Calpulli Día de los Muertos is a Broadway-style show that brings the Day of the Dead, the Mexican family celebration of life, to the stage with rich storytelling, beautiful costumes, great music, and impressive dancing.
Calpulli “Día de Los Muertos”
Calpulli Mexican Dance Company “Día de los Muertos,” folkloric dance theatre about Mexico’s Day of the Dead celebration for the entire family; is at the Flatiron Nomad Partnership’s Día de Muertos celebration at the Flatiron Public Plaza in Manhattan’s Flatiron District; on Wednesday, November 1, 2023 at 3pm. FREE. Interestingly, they use the Mexican Spanish name for Día de Muertos, not the American Spanish Día de los Muertos. flatironnomad.nyc 🇲🇽
Calpulli Mexican Dance Company “Día de los Muertos,” folkloric dance theatre about Mexico’s Day of the Dead celebration for the entire family; is at Queens Theatre in Flushing Meadows Corona Park, Queens; on Saturday-Sunday, October 28-29, 2023. From $30. There is a special 20th Anniversary performance and reception Sunday, November 5, 2023 at 3pm. $102. queenstheatre.org 🇲🇽
The show debuted at The Town Hall in Midtown, Manhattan. It’s also been performed at Hostos Center in Mott Haven, The Bronx.
We saw the World Premiere at The Town Hall. Calpulli Mexican Dance Company is a community dance company, yet the production is Broadway-quality in every dimension. How they achieve this level of excellence with community artists and just a few professionals, is some kind of New York miracle. It’s a tribute to recently promoted Artistic Director Grisel Pren Monje.
Calpulli “Día de Los Muertos” Synopsis
The show is a love story that spans the boundary between the living and the departed.
A loving couple falls victim to treachery and is separated, seemingly forever. The young woman enters Mictlán – the underworld of Aztec mythology – where the mesmerizing Catrina reigns as queen. But nothing gets in between true love.
Folkloric and classical music mix with vibrant dances, colorful costumes, makeup and beautiful set pieces to bring this beautiful love story to life.
Aztec and Mayan Traditions
Aztec and Maya traditions, in fact many ancient traditions around the world, practice ancestral veneration, and see life and death as two sides of the same thing. So we don’t fear death.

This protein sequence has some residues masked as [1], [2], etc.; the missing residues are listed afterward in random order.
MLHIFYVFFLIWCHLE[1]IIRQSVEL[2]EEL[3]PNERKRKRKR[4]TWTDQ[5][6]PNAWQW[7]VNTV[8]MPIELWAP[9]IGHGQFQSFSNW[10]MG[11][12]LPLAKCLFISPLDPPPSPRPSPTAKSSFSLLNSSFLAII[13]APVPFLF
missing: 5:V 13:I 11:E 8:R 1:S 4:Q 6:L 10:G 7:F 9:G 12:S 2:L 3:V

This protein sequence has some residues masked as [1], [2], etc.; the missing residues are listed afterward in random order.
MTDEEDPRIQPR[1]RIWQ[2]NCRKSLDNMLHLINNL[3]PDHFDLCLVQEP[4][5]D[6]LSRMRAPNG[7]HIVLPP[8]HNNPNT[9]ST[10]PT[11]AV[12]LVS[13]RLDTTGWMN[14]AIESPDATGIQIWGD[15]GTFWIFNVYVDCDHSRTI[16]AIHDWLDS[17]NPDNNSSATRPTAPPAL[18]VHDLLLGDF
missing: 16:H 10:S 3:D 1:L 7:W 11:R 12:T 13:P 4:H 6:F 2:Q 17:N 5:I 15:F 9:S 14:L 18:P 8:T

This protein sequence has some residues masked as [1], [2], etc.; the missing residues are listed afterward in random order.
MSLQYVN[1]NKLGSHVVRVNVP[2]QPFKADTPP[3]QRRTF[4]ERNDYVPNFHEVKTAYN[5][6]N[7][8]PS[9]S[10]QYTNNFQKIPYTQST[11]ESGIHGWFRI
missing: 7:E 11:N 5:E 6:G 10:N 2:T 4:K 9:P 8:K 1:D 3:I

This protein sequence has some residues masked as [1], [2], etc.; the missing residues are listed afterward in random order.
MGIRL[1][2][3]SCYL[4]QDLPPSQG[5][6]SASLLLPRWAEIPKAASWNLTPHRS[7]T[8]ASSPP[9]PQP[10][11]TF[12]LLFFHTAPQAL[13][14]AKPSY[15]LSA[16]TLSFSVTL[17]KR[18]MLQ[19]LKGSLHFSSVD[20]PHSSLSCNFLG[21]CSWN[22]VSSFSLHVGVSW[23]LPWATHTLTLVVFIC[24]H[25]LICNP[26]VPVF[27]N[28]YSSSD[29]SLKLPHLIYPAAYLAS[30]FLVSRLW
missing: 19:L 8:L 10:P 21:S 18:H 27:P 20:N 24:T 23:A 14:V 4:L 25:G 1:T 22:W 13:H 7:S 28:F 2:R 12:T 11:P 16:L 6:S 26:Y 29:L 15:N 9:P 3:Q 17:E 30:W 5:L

Skull Catrina la Calavera Garbancera, the icon of the Day of the Dead, is a modern representation of Mictlancihuatl, the Aztec goddess of the underworld. She guards the bones of the dead, but there is nothing scary about her. We love her because every morning, she swallows the stars to make the day.
The Aztec celebration was a late summer festival. Colonial Spanish priests moved the festival to their own All Souls Day. Both traditions see these days as a time when the boundaries between the living and the dead are loosened. The departed can cross back over and visit, but only come if you invite them. That’s why we make ofrendas (family altars) for our deceased loved ones. The ofrenda is the invitation.
In classical European literature, Calpulli’s “Día de los Muertos” is the story of Orpheus and Eurydice, although sort of in reverse. That makes sense partly because Aztec/Mayan and European concepts of the underworld are reversed. European tradition fears death and sees the underworld as some kind of hell. In Mexican Aztec tradition, death is reality and life is just a dream. The Aztec underworld is the equivalent of European heaven. We don’t fear death. It is the one universal experience in life.
Orpheus is the ancient Greek god of poetry and music. When his wife died, Orpheus missed her so much that he entered the underworld to find her. The boss of the underworld agreed to let her return, but only for half the year. When she is gone, Orpheus mourns and we face the cold sorrows of the fall and winter seasons. When Eurydice returns we experience the warm joys of spring and summer.
So happy Día de los Muertos. On the Day of the Dead, may you always be remembered!